Book:Klaus Jänich/Topology

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Klaus Jänich: Topology

Published $\text {1984}$, Springer

ISBN 978-3540908920

Subject Matter


$\S 1$. What is point-set topology about?
$\S 2$. Origin and beginnings
CHAPTER I: Fundamental Concepts
$\S 1$. The concept of a topological space
$\S 2$. Metric spaces
$\S 3$. Subspaces, disjoint unions and products
$\S 4$. Bases and subbases
$\S 5$. Continuous maps
$\S 6$. Connectedness
$\S 7$. The Hausdorff separation axiom
$\S 8$. Compactness
CHAPTER II: Topological Vector Spaces
$\S 1$. The notion of a topological vector space
$\S 2$. Finite-dimensional vector spaces
$\S 3$. Hilbert spaces
$\S 4$. Banach spaces
$\S 5$. Fréchet spaces
$\S 6$. Locally convex topological vector spaces
$\S 7$. A couple of examples
CHAPTER III: The Quotient Topology
$\S 1$. The notion of a quotient space
$\S 2$. Quotients and maps
$\S 3$. Properties of quotient spaces
$\S 4$. Examples: Homogeneous spaces
$\S 5$. Examples: Orbit spaces
$\S 6$. Examples: Collapsing a subspace to a point
$\S 7$. Examples: Gluing topological spaces together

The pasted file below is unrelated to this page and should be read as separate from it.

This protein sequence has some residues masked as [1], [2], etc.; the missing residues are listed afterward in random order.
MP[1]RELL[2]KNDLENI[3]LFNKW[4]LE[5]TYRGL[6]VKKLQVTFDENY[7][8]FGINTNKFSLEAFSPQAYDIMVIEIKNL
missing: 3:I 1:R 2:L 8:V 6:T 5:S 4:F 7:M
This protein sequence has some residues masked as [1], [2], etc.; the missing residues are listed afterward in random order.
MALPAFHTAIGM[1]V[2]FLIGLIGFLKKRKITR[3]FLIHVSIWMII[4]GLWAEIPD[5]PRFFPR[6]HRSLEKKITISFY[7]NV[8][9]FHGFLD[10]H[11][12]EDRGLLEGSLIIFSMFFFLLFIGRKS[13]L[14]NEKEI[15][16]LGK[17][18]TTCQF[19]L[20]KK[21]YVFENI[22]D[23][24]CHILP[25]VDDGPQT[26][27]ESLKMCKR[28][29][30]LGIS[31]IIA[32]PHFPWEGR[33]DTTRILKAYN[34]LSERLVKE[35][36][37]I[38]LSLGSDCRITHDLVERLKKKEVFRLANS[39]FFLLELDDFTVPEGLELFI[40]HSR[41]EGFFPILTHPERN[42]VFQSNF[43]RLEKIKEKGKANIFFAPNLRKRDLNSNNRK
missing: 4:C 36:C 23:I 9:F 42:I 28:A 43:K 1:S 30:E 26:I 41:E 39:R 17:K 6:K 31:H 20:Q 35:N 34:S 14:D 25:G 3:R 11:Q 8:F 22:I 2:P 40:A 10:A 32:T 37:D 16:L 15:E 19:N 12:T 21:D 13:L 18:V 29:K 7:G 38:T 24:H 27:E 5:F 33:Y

CHAPTER IV: Completion of Metric Spaces
$\S 1$. The completion of a metric space
$\S 2$. Completion of a map
$\S 3$. Completion of normed spaces
CHAPTER V: Homotopy
$\S 1$. Homotopic maps
$\S 2$. Homotopy equivalence
$\S 3$. Examples
$\S 4$. Categories
$\S 5$. Functors
$\S 6$. What is algebraic topology?
$\S 7$. Homotopy—what for?
CHAPTER VI: The Two Countability Axioms
$\S 1$. First and second countability axioms
$\S 2$. Infinite products
$\S 3$. The role of the countability axioms
$\S 1$. Simplicial complexes
$\S 2$. Cell decompositions
$\S 3$. The notion of a CW-complex
$\S 4$. Subcomplexes
$\S 5$. Cell attaching
$\S 6$. Why CW-complexes are more flexible
$\S 7$. Yes, but. . . ?
CHAPTER VIII: Construction of Continuous Functions on Topological Spaces
$\S 1$. The Urysohn lemma
$\S 2$. The proof of the Urysohn lemma
$\S 3$. The Tietze extension lemma
$\S 4$. Partitions of unity and vector bundle sections
$\S 5$. Paracompactness
CHAPTER IX: Covering Spaces
$\S 1$. Topological spaces over X
$\S 2$. The concept of a covering space
$\S 3$. Path lifting
$\S 4$. Introduction to the classification of covering spaces
$\S 5$. Fundamental group and lifting behavior
$\S 6$. The classification of covering spaces
$\S 7$. Covering transfonnations and universal cover
$\S 8$. The role of covering spaces in mathematics
CHAPTER X: The Theorem of Tychonoff
$\S 1$. An unlikely theorem?
$\S 2$. What is it good for?
$\S 3$. The proof
LAST CHAPTER: Set Theory (by Theodor Bröcker)
Table of Symbols